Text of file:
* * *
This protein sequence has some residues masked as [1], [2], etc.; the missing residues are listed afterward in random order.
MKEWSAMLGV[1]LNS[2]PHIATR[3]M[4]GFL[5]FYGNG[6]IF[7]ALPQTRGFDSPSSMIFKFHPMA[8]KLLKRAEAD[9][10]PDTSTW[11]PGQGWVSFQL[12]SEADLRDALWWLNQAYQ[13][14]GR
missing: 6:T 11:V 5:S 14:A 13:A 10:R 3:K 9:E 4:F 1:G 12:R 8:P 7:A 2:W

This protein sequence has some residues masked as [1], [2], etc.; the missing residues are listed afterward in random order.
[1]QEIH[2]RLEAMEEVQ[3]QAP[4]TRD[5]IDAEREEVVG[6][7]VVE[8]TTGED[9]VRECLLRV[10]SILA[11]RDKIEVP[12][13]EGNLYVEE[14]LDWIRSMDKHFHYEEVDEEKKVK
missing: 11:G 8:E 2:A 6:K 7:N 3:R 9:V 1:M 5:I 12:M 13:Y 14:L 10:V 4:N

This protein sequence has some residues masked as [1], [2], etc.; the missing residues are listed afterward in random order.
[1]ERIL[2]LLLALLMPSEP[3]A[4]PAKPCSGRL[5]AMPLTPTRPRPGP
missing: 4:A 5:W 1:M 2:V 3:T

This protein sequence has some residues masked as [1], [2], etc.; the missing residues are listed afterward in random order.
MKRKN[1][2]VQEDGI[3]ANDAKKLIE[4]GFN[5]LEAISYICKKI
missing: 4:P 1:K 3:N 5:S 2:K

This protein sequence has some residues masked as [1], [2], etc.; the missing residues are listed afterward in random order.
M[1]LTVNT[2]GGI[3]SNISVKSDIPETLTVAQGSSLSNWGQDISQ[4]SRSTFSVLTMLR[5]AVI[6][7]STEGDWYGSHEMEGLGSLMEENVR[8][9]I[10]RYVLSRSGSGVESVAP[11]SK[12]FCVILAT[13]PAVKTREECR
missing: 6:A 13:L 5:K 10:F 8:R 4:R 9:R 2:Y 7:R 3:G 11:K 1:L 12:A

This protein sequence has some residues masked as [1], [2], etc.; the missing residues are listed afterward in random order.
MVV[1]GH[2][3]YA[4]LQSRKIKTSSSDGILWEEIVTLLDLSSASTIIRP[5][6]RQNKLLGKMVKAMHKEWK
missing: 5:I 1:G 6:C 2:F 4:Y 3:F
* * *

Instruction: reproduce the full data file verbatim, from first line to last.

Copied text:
This protein sequence has some residues masked as [1], [2], etc.; the missing residues are listed afterward in random order.
MKEWSAMLGV[1]LNS[2]PHIATR[3]M[4]GFL[5]FYGNG[6]IF[7]ALPQTRGFDSPSSMIFKFHPMA[8]KLLKRAEAD[9][10]PDTSTW[11]PGQGWVSFQL[12]SEADLRDALWWLNQAYQ[13][14]GR
missing: 6:T 11:V 5:S 14:A 13:A 10:R 3:K 9:E 4:F 1:G 12:R 8:P 7:A 2:W

This protein sequence has some residues masked as [1], [2], etc.; the missing residues are listed afterward in random order.
[1]QEIH[2]RLEAMEEVQ[3]QAP[4]TRD[5]IDAEREEVVG[6][7]VVE[8]TTGED[9]VRECLLRV[10]SILA[11]RDKIEVP[12][13]EGNLYVEE[14]LDWIRSMDKHFHYEEVDEEKKVK
missing: 11:G 8:E 2:A 6:K 7:N 3:R 9:V 1:M 5:I 12:M 13:Y 14:L 10:V 4:N

This protein sequence has some residues masked as [1], [2], etc.; the missing residues are listed afterward in random order.
[1]ERIL[2]LLLALLMPSEP[3]A[4]PAKPCSGRL[5]AMPLTPTRPRPGP
missing: 4:A 5:W 1:M 2:V 3:T

This protein sequence has some residues masked as [1], [2], etc.; the missing residues are listed afterward in random order.
MKRKN[1][2]VQEDGI[3]ANDAKKLIE[4]GFN[5]LEAISYICKKI
missing: 4:P 1:K 3:N 5:S 2:K

This protein sequence has some residues masked as [1], [2], etc.; the missing residues are listed afterward in random order.
M[1]LTVNT[2]GGI[3]SNISVKSDIPETLTVAQGSSLSNWGQDISQ[4]SRSTFSVLTMLR[5]AVI[6][7]STEGDWYGSHEMEGLGSLMEENVR[8][9]I[10]RYVLSRSGSGVESVAP[11]SK[12]FCVILAT[13]PAVKTREECR
missing: 6:A 13:L 5:K 10:F 8:R 4:R 9:R 2:Y 7:R 3:G 11:K 1:L 12:A

This protein sequence has some residues masked as [1], [2], etc.; the missing residues are listed afterward in random order.
MVV[1]GH[2][3]YA[4]LQSRKIKTSSSDGILWEEIVTLLDLSSASTIIRP[5][6]RQNKLLGKMVKAMHKEWK
missing: 5:I 1:G 6:C 2:F 4:Y 3:F